Mr Thompson is right to draw attention to the need for further work on the links between the Commons and the Lords. A detailed study of the members of the House of Lords between 1604 and 1649 has now begun, and it should be possible, at the end of this project, to assess the extent of peers’ influence over the lower House. Mr Thompson also questions whether committee nominations were analysed using computer technology during the preparation of the Commons volumes. The answer to this question is no, since, as the work of Chris Kyle has demonstrated, committee nominations are not evidence of committee attendance. Surviving committee attendance records bear little resemblance to committee lists; the latter are not even necessarily evidence of interest, though sometimes a nomination (or group of nominations) is so suggestive that interest may reasonably be inferred. For these reasons, committees are best examined individually rather than subjected to computer analysis, the results of which would almost certainly be misleading.

Mr Thompson makes little reference in his review to volume two, which contains articles on all 259 English and Welsh constituencies, together with a further entry on the Cinque Ports. His only comment on this volume is that it sheds light on the electoral influence of the peerage. The articles in this volume deserve fuller mention, as they represent a significant departure from earlier practice. Instead of providing mere election summaries, they set out to explore, where possible, the political background to each election and the legislative and economic interests of the constituencies with which they are concerned. Some even challenge the existing literature. The entry on Canterbury, for example, undermines Peter Clark’s claims that Canterbury’s electoral politics during the 1620s were the product of religious divisions within the city. Taken as a whole, these articles form the basis for the wholesale reappraisal of electoral politics during the early modern period.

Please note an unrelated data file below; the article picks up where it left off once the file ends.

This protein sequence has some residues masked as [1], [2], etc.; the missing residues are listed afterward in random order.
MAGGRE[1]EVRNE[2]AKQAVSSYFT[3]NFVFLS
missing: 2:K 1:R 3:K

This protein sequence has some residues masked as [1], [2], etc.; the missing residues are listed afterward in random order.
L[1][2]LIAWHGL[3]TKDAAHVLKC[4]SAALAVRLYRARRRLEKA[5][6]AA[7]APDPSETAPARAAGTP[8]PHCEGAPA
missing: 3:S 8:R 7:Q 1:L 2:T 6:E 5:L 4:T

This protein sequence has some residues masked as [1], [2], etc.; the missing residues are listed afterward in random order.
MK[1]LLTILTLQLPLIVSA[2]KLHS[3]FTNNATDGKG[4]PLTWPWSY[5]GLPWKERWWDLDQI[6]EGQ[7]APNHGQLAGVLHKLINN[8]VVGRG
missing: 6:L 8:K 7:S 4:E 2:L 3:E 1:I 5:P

The review refers rather darkly to administrative and financial pressures to complete publication. It is no secret that while The History of Parliament’s funders, trustees and editorial board expect high quality work, they expect it to appear within a reasonable time. They do not expect the pursuit of such perfection that publication is indefinitely delayed. Like any scholars, we would always like to research more and investigate further. But no single work of scholarship can expect to be definitive or to address every issue, and The History of Parliament: The House of Commons, 1604–29 can be no exception. The History of Parliament is, as Herbert Butterfield wrote back in 1964, ‘a germinal thing’, a work which ‘draws a strong line across the history of that whole branch of study and may become a springboard for a new development’. What we hope and expect is that, as Mr Thompson suggests, the volumes will provide a massive stimulus to new interest in the politics of this fascinating and essential period, and that as these volumes are analysed by the community of historians and absorbed into historical scholarship they will act as a platform for new research and the basis for new insights.